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Column: Datacrons: Love ‘Em or Leave ‘Em?

By Michael Bitton on April 20, 2011

One of the fans attending the UK Community Event uncovered one of BioWare’s nods to explorers in Star Wars: The Old Republic: Datacrons. Datacrons are located throughout each of the game’s worlds and according to BioWare’s Daniel Erickson are quite difficult to find. The upside is if you put in the effort to secure these Datacrons you’ll be treated with some nice bonus lore for your codex and for those of you who can’t be arsed to care about that bit, you’ll also receive a permanent bonus to your statistics.


Woo! Stuff for explorers! This is great, right? Not so fast there, laddie bucko. In typical fashion for just about any new discovery about the game, the official forums were up in arms over the implications of including such a feature. I’m not going to say that fans are always right or wrong when these uproars inevitably occur, but in this instance I honestly found it a bit amusing. Not in the sort of I’m making light of their fears or concerns, mind you, but in that we’ve been generally treated so poorly as gamers with these sorts of systems in games that gamers even have a reason to fear in the first place.

As I briefly noted earlier, at first glance this sort of discovery would sound like a pretty snazzy surprise. Unfortunately, there’s always a Dark Side to collectibles and fans are always quick to worry about all of the possibilities. Basically, fans were concerned that Datacrons might be limited in nature or require players to farm them to be viable, and about their implications on PvP, and so forth. Fortunately, BioWare’s Georg “Observer” Zoeller quickly jumped in front of the panic to clarify some things:

<i>“…Yes, their effects are permanent, however they are also predetermined (there are X datacrons with exactly these effects, not randomized) so we can ensure they are balanced and luck has nothing to do with their effect. Their locations are fixed, not randomized and they don't 'spawn', meaning they will always be there for your character when you get to the location.

We're not talking about people having to find the 99 hidden flowers on each planet or something like that; the number of datacrons is small, scaling with the size of the planet. Think single digits. Not the kind of thing you would usually associate with grinding.”

Do they matter? In the grand scheme of things, sure, they'll matter. How much? That depends what type of player you are. If you are in pursuit of the most optimized character ever, you will probably want to pick them up, but most people will probably do just fine with finding just a handful of them.”

If you are not an explorer - no big deal - datacrons always stay accessible to you, so you can't lock yourself out of them and you can come back and pick them up later in the game when you have your comfy personal transport to get around in. “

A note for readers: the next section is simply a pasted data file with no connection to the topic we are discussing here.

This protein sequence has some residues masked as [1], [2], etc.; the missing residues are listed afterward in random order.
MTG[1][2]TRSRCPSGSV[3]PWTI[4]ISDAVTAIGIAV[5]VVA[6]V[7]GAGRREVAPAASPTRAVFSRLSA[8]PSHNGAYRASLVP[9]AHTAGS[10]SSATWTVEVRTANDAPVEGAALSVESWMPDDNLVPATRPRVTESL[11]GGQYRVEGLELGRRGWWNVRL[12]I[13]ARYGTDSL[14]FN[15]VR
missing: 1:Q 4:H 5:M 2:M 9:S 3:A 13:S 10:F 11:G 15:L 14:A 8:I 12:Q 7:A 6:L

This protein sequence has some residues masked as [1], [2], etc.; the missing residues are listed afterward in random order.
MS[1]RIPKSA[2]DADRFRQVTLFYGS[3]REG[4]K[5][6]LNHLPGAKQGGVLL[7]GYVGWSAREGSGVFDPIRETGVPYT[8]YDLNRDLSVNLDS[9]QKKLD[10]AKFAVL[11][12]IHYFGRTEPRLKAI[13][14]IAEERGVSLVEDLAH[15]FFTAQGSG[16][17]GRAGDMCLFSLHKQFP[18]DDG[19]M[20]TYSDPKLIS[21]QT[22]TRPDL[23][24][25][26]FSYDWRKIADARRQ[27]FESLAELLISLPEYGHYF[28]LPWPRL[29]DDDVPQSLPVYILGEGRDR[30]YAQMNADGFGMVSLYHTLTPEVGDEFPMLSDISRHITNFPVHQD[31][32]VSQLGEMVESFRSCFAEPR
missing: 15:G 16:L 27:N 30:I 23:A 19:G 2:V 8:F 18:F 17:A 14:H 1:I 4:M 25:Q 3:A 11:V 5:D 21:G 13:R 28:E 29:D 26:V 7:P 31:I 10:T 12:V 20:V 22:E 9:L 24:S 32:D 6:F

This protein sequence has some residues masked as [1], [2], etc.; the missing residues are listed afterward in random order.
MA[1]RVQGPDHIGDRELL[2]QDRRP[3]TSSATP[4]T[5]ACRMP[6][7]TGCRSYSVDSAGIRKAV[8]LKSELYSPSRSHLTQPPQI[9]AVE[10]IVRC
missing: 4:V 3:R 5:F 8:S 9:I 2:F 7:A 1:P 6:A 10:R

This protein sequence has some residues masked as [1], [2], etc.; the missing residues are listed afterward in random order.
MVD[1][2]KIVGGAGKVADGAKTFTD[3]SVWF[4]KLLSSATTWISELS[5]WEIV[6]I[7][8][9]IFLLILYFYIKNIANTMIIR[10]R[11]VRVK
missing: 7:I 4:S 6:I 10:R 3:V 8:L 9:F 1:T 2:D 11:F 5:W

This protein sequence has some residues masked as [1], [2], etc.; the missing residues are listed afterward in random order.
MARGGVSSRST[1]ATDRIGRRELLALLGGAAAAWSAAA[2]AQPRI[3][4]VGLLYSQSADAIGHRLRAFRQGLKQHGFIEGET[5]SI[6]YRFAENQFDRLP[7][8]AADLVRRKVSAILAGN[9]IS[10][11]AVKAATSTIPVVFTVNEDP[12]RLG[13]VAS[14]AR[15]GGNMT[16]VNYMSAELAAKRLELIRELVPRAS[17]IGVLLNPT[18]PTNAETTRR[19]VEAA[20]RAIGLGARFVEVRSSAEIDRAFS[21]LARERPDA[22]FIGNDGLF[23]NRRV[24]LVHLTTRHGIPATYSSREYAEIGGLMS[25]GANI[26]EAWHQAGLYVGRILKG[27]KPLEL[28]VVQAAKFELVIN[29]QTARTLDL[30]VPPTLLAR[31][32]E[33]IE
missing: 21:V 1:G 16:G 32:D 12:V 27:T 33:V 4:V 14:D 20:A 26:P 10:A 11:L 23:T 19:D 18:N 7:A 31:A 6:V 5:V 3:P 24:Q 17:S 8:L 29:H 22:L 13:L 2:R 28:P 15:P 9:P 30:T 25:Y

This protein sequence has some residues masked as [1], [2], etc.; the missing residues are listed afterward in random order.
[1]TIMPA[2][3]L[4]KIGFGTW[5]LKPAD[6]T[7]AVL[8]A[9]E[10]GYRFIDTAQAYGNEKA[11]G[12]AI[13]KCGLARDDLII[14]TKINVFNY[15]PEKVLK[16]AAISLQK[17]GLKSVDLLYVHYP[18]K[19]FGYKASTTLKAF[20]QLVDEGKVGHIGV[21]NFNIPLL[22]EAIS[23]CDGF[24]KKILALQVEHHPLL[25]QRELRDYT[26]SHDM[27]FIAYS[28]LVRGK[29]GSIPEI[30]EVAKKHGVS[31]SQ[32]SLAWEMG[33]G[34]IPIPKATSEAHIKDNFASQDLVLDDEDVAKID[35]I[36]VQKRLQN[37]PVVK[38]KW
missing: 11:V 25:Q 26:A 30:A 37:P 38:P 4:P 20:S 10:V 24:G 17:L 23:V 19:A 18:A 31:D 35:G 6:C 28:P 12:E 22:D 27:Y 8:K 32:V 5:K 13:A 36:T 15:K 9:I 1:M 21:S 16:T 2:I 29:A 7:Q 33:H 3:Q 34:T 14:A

In short - we think it's a feature that adds to the game, that rewards going off the beaten path and discovering the wonders we put all over the worlds.”</i>

There you have it, folks. No big deal. So, do you now love ‘em or would you rather BioWare left ‘em out? Me? As someone who greatly enjoys exploration, I’m ecstatic. It is a bit bittersweet though, as the locations of these Datacrons will inevitably be plastered all over the interwebs before long, but that’s not really BioWare’s fault. I suppose they could’ve randomized them, but then players would actually have reason to kvetch about them.

I do miss the days of exploring because you simply didn’t know either way. For example, I did a ton of exploring in Star Wars Galaxies, and I probably weighed too heavily on the things I found in the game world. For example, I once found a stone on Endor that was carved with Aurabesh symbols and I ended up looking up the Aurabesh translation chart in the hopes that I’d discovered something significant in my aimless travels. This was especially true before the whole Jedi nonsense exploded. I didn’t necessarily want to play a Jedi as many other players did, but the fact the developers were coy about it and suggested it was something players had to discover through playing the game gave me the idea this concept permeated the rest of the game’s design and I could find other interesting and rewarding things.

The interwebs as they are today don’t really jive with that anymore, but I’d definitely like to see them use Datacrons to get us to check out other things on the horizon. I had a map of all the hardlines in The Matrix Online (teleport points) which you had to physically visit and unlock in order to use, and while I knew where they all were their locations often made me wonder about certain landmarks I could see off in the distance and encouraged me to explore further; I’m hoping BioWare takes this route as well.

Michael Bitton / Michael began his career at the WarCry Network in 2005 as the site manager for several different WarCry fansite portals. In 2008, Michael worked for the startup magazine Massive Gamer as a columnist and online news editor. In June of 2009, Michael joined as the site's Community Manager.